When we consider how strongly self-centered we naturally are at birth (an infant, after all, has no conception of society and its needs) it is easy to see that learning this balance between personal wants and social benefit is both ongoing and absolutely central to who we are as human beings. To master this conflict in our internal dialogue, we eventually internalize and take on as our own the voice that was initially the external voice of society, of law, of civilization.

Once internalized, we own it as the voice of “our conscience,” and claim it not as an external voice at all but rather our own true voice, the voice of our own authentic self. Earlier we chose social benefit over personal gain mainly because we feared external force and punishment, and our decisions in each successive situation were likely based on a rather intricate analysis of the likelihood of being caught, of the type and magnitude of the punishment we might expect if caught, and all of this weighed against the benefit of what we gain by barging ahead to act on personal gain alone in this situation. But as we grow and mature, we increasingly choose social beneficence over personal gain as a free expression of our true self. I certainly continue to have angry and even fleetingly murderous feelings when my wants and desires are thwarted by others, for example, but I don’t act on that because “I” am not a murderer (robber, rapist, sneak-thief, liar, adulterer, etc.)

A healthy internal dialogue between personal desires and social beneficence continues on day by day, hour by hour, even minute by minute, but we learn ways of sublimate the most antisocial of these personal desires such that our actions always remain at least within the law, our basic social code, and maybe sometimes even “above” the law.

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Robinson Jeffers

October 14, 2011

"The Single Hound" Bruce Floyd

Robinson Jeffers, the great poet of the California coast, says that poetry should address only the eternal things: “poetry’s function is the passionate presentment of beauty. . . an intensification of life, not an escape from it.”

Jeffers (1887-1962) feared poetry was becoming the domain of those who were interested in writing only virtuoso trivialities. Poetry must be “rhythmic, and must deal with permanent things, and must avoid affectation” Well, Jeffers has fallen on hard times. I don’t know that many people, especially academics, read him any more. I don’t know how most member of the EBF feel about Jeffers, but I find myself, for reasons not entirely clear to me, drawn to his vision of the universe. I suppose it’s Jeffers’s insistence that we should live with as few illusions as possible. Jeffers though the most pernicious illusion was the one of the herd, the mass of humanity following a mad hallucination, one demanding the Scapegoat, the spilling of sacrificial blood. The first half of the twentieth century did not prove Jeffers wrong.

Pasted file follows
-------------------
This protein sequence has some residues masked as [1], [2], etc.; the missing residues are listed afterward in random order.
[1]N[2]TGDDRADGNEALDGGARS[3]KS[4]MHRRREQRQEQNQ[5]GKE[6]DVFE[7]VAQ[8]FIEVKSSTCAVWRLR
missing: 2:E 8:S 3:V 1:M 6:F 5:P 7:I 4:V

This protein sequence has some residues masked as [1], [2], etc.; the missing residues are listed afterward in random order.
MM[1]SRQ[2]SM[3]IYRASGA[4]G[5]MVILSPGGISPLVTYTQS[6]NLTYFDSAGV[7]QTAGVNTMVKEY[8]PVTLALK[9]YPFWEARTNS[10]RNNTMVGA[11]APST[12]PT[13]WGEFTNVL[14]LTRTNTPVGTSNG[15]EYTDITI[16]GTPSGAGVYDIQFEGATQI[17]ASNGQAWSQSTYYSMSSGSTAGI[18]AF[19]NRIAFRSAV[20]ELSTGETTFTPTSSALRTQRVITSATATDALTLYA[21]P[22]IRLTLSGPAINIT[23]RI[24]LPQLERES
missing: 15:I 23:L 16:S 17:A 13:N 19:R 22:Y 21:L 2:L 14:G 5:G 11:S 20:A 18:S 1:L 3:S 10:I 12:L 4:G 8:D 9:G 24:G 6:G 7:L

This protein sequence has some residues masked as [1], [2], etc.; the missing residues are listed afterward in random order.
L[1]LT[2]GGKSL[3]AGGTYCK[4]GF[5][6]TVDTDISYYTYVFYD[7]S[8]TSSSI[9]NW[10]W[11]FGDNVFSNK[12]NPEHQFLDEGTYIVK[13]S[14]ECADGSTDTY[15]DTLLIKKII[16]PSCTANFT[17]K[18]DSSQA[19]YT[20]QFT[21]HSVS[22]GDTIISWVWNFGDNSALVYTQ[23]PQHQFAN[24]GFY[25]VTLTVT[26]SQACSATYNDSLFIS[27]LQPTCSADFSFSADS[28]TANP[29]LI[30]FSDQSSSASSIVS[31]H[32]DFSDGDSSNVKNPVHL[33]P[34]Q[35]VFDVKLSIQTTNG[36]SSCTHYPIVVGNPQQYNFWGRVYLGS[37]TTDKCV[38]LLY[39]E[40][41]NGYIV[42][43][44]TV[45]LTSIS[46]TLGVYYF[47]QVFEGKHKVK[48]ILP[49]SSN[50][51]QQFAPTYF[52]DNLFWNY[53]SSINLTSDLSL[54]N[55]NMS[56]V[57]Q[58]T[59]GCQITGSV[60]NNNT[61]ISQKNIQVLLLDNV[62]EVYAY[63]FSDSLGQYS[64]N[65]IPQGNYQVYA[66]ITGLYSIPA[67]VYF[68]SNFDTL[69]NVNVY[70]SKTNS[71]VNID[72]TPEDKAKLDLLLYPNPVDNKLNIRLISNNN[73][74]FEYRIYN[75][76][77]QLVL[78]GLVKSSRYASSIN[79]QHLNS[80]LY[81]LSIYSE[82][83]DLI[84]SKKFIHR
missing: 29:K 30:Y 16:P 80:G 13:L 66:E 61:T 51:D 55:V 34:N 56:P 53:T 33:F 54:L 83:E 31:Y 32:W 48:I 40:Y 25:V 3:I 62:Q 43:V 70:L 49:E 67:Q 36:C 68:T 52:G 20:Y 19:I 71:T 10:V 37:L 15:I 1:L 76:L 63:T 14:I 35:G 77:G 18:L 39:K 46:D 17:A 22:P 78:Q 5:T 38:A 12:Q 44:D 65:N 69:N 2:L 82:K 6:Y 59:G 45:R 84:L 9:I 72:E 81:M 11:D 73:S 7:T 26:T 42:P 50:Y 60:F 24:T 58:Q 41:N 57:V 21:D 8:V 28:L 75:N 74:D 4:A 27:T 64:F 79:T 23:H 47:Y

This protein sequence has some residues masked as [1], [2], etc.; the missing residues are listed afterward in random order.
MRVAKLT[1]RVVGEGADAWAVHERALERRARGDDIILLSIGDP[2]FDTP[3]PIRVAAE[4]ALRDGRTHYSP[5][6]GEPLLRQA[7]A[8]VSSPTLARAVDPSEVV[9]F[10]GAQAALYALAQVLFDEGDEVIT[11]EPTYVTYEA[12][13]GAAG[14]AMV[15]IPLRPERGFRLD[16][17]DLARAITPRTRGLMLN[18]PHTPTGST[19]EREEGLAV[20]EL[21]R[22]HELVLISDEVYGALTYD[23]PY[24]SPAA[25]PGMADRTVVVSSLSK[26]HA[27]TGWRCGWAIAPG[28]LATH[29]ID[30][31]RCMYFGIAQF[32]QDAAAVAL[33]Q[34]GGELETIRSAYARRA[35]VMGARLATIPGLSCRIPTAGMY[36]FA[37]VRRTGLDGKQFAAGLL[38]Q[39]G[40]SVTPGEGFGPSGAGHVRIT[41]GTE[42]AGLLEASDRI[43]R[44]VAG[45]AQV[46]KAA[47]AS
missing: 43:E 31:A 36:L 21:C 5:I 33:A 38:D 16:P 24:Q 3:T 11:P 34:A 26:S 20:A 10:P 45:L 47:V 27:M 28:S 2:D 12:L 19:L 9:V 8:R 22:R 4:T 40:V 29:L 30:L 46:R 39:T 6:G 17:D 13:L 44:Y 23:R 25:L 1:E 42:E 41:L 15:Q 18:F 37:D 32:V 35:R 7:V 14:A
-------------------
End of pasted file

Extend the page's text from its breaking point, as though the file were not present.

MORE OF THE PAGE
One could make a case that Jeffers is in many ways Beckerian–particularly in how men (the “dream led masses”) embrace illusion to palliate the truth of the world. Jeffers accuses the human race of an incestuous self-indulgence; that is, loving itself more than it loves the world. Jeffers, who died in early 1962, would not be surprised at how we have spoiled the environment.  Humans would, he said, “shit on a star.”  He said that the three things he that are endemic to humans are cruelty, filth, and superstition.

It’s almost as if Jeffers thought self-consciousness was an aberration in the universe. He knew the great working-out of the universe was unconscious, no more aware of itself than the orange lightning’s jagged razor slicing through the dark belly of a summer’s night. The question, Jeffers seems to say, is this: if a man understands how things are in this world, the enigma of the human predicament, he must figure out  how he is to live in the world as it is. Jeffers advises us to stay away from the spoiled and cruel world of men, from tormented men and their need for victims, their  need for certitude, their insane clamoring for the world to provide to them what it cannot give.